Cuba
Human rights issues shade Obama's visits to Cuba and Argentina. Plus: Colombia faces peace deadline; Venezuela goes on a long holiday; and more.
U.S. Companies Can Operate, But Trust Must Come First

Cuba still lags far behind its Latin American counterparts on internet access, despite this week’s announcement that the government will provide Wi-Fi access to 35 state-run computer centers. Since the country’s first, humble 64kbit/s connection was established in 1996, not much has changed. Only 3.4 percent of Cuban households are connected, and a mere five percent of the population has occasional access to the Web, thanks largely to state agencies, foreign embassies and black market deals. As a result, it’s no surprise that the country continues to rank as having one of the world’s most repressive climates for information and communication technologies.

The era of acrimonious relations between Cuba and the U.S. may soon come to a close as Cuba’s designation on the U.S. Department of State’s list of state sponsors of terrorism (SSOT) has officially been rescinded after a final decision from Secretary of State John Kerry today.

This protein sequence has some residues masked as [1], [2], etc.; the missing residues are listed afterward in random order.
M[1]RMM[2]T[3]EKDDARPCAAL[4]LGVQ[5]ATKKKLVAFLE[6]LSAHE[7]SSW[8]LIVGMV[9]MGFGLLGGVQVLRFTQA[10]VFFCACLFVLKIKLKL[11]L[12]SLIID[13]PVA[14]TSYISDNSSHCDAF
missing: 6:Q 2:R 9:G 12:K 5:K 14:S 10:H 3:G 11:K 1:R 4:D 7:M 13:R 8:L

Could newly rekindled U.S.-Cuba relations lead to more Internet access in Cuba?

On Tuesday, President Obama’s announcement of his intention to remove Cuba from the list of state sponsors of terrorism (SSOT) was received with both praise and dissent from Cuban and U.S. politicians.

With the conclusion on Tuesday of the first formal talks between Cuba and the United States on human rights, both countries agreed that they were capable of holding a “respectful, professional [and] civilized conversation” on the issue of human rights.

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